'A Guy Thing' a comedy of highs and lows

Karen, played by Selma Blair, and Paul, played by Jason Lee, reach the moment of truth in "A Guy Thing."

Metro Goldwyn Mayer
Published: Friday, January 17, 2003 at 6:01 a.m.
Last Modified: Thursday, January 16, 2003 at 11:55 p.m.


A Guy Thing

2.5 stars
STARS: Jason Lee, Julia Stiles, Selma Blair, James Brolin
THEATER: Butler Plaza

'My bachelor party was the last good time in my marriage," Paul's well-meaning brother tells him a week before his wedding.
This statement is either the worst brotherly advice imaginable or eerily prescient, since everything falls completely apart for Paul (Jason Lee) soon afterward.
"A Guy Thing" chronicles what must be the lousiest six days leading up to a wedding - ever. First Paul, a kind-hearted but kind of nebbish guy, gets plastered at the bachelor party and winds up in bed the next morning with one of the Tiki dancers, Becky (Julia Stiles).
They didn't have sex, but it's not going to look good when his perky but demanding fiancÚ Karen (Selma Blair) finds out. Then it turns out Becky and Karen are cousins. And Becky has a psycho ex-boyfriend, Ray (Lochlyn Munro), who carries a badge and a steroidal rage.
Worst of all, as the big day approaches Paul becomes convinced it's the zany Becky he really adores.
"Guy" is a comedy of highs and lows, most of the highs arriving in the first hour, before the plot breaks down in standard wedding-jitters frivolity. If the humor seems familiar, it's because the story is by co-screenwriter Greg Glienna, who penned the marvelous "Meet the Parents" with Ben Stiller and Robert De Niro.
Jason Lee's character is basically a variation on Stiller's, the average Joe reacting to all the crazy circumstances being thrown at him.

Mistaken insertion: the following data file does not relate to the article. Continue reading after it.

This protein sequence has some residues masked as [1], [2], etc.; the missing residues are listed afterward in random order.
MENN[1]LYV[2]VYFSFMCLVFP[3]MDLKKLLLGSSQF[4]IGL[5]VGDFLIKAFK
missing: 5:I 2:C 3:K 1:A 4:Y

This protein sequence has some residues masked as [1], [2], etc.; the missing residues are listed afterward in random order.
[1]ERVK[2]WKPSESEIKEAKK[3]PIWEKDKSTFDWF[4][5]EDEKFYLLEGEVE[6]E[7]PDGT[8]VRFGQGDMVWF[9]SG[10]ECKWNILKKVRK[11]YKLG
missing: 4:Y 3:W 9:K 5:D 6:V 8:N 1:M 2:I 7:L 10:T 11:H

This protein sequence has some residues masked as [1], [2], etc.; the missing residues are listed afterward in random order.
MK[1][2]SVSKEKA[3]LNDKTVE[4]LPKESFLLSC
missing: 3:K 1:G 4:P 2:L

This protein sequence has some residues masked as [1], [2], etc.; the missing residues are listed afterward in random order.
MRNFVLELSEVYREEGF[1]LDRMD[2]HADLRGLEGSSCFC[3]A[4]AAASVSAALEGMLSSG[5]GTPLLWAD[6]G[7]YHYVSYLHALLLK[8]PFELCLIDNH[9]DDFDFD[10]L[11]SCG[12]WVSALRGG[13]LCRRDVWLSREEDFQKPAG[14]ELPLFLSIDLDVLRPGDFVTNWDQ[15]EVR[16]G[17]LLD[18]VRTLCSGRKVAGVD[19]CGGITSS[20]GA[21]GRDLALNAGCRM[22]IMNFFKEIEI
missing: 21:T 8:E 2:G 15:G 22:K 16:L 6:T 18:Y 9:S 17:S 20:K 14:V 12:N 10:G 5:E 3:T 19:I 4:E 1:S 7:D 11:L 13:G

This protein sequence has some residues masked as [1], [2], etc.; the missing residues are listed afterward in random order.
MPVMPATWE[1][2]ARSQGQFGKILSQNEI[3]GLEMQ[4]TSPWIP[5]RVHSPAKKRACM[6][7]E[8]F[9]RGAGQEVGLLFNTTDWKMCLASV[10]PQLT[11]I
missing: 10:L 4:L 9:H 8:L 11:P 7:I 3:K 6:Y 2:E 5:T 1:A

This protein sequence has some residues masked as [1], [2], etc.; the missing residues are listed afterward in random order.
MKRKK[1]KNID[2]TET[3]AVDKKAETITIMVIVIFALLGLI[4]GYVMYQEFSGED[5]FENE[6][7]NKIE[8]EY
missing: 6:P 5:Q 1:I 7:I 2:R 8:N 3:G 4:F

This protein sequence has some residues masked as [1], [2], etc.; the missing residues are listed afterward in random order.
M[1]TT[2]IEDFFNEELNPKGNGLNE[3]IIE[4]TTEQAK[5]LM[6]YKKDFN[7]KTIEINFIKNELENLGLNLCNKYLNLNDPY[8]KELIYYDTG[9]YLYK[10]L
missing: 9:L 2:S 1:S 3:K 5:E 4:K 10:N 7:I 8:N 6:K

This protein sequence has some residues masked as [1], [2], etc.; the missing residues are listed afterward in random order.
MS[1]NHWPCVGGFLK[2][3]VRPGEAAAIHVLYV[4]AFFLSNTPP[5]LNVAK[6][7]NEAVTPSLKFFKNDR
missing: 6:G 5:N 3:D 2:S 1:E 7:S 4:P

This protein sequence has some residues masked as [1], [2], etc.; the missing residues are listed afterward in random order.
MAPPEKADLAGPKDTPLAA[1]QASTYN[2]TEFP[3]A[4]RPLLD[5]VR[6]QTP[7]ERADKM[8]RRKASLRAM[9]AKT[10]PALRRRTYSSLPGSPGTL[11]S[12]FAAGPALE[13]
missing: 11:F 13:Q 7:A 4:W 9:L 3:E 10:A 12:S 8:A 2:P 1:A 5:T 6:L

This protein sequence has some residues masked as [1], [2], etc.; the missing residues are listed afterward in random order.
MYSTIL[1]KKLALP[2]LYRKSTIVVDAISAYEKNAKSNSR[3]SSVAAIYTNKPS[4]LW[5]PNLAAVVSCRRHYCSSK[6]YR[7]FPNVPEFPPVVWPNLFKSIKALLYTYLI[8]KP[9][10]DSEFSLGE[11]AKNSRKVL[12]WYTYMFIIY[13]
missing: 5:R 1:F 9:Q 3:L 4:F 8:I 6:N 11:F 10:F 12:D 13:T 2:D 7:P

Director Chris Koch, a veteran of TV comedies ("Malcolm in the Middle"), hits the obvious jokes with workmanlike skill, although the characters feel like loose threads bumping up against each other, rather than weaving together for a cohesive whole.
Stiles is likable in a role much ditzier than she's accustomed to, though Lee's performance often fades into the background.
Poor Selma Blair. Why does this drop-dead-gorgeous actress keep getting cast as the downtrodden best friend or the girl who gets dumped? She's becoming the John C. Reilly of the fairer sex.
"Guy Thing" is one of those movies that at first seems cleverer than it is, until you step outside the theater and start thinking about all the things that don't add up.
For instance, an extended sequence revolves around some photographs supposedly taken of Paul and Becky, which fall into the hands of Paul's next-door-neighbor, a preacher played by Larry Miller, who dubs them "pornography." But if, as the movie has established, the pair didn't get jiggy with it, what could the photos possibly show?
The final scene takes place before the altar, a comedic set piece we've seen a thousand times before. Miller turns up again as the officiating preacher, and he delivers a hilarious (and appropriate) version of the "if anyone here knows of any reason why these two should not be joined" bit. The preacher drops a hint, then more hints, then resorts to outright sabotage of the nuptials: "Even a whisper of a reason . . . it doesn't even have to be a good one."
Too bad there aren't more clergy like him; the pews would be a lot fuller.
Christopher Lloyd is entertainment editor at the Star-Banner in Ocala.
Karen, played by Selma Blair, and Paul, played by Jason Lee, reach the moment of truth in "A Guy Thing."

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